30 April 2011

Kobayashi Kaichi: From Nouveau To Deco In Showa Japan

 I continue to find new things to admire in the Leonard Lauder Collection at the Boston Museum of Fine Arts, for instance these woodblock prints by  the little known artist from Kyoto, Kobayashi Kaichi.
Leonard Lauder (b. 1933),  son of Estee Lauder and brother of Ronald Lauder, co-founder of the Neue Galerie in Manhattan,  began collecting  postcards at  the age  of six.  By the time Lauder donated his collection to the Boston Museum of Fine Arts in 2003, it numbered in the thousands.  

The public began to get an idea of the breadth of the collection the next year through an exhibition - and book - The Art of the Japanese Postcard.

Among other surprises, a neglected area of Japanese art emerged.  The early Showa period between the two world wars is often overlooked by westerners,  who focus instead on the revelation of ukiyo-e prints first seen in the west during the (ate 19th century.
After the devastating earthquake of 1923, the city of Tokyo modernized  as it rebuilt, and a new generation of young men and women adopted aspects of western sophistication in clothing, sports (skiing, golf), and art.   The mixture of influences from Art Nouveau and Art Deco is distinct from the western versions.

To the English-speaking audience, Kobayashi Kaichi (1896-1968) remains something of a  mystery.  Born in Kyoto, he created several sets of prints on popular themes for the Sakuraiya Publishers there during the 1920s.    The romance of youth was a favorite subject. and, although it may seem sentimental to our eyes, to his contemporaries these images expressed the height of westernized sophistication.   Taisho chic was essentially the style of the affluent urban Japanese, usually young and single, enamored of western clothes and movies.

What distinguishes Kobayashi Kaichi's work is its harmonious blend of disparate styles.  At a distance from the centers of Art Nouveau and Art Deco, he was free to use the elements that fit his modern version of traditional Japanese prints.  His perspectives are arbitrary, his colors flat, and his inclusion of detail is governed by aesthetics, not reality.   In the series Evening of Sorrow, this universal personal drama of waiting is enacted against an imagined architectural background that seems to float somewhere between fin-de-siecle Vienna and a Hollywood film set.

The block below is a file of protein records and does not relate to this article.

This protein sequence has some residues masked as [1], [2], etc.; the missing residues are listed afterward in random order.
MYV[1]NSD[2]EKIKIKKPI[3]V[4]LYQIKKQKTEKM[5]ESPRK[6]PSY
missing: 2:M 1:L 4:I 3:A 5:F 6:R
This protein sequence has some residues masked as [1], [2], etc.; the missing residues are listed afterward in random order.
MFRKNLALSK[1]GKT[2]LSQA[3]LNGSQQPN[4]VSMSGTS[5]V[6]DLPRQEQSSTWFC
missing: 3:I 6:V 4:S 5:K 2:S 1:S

Images: Kobayashi Kaichi, images undated, from the Leonard Lauder Collection at Museum of Fine Arts, Boston.
1.- 4.  from the series Evening Of Sorrow.
5. from the series Lyric Dolls: Sadness of Youth.
6. from the series Blue Birds.

7. Ace of Hearts from the series Youth.


Melinda9 said...

Those are some beautiful postcards - hope to see them if they're on display in Boston.

Jane said...

Melinda, if not Kobayashi Kaichi, then maybe something else from the Lauder collection. You can search it online at www.mfa.org, also.

Gerrie said...

Some very nice prints you've discovered, I like the soft pastels and elegant designs and allready payed Boston a digital visit.

Jane said...

Lately, the MFA website has been done quite a bit but usually it's a treasure trove.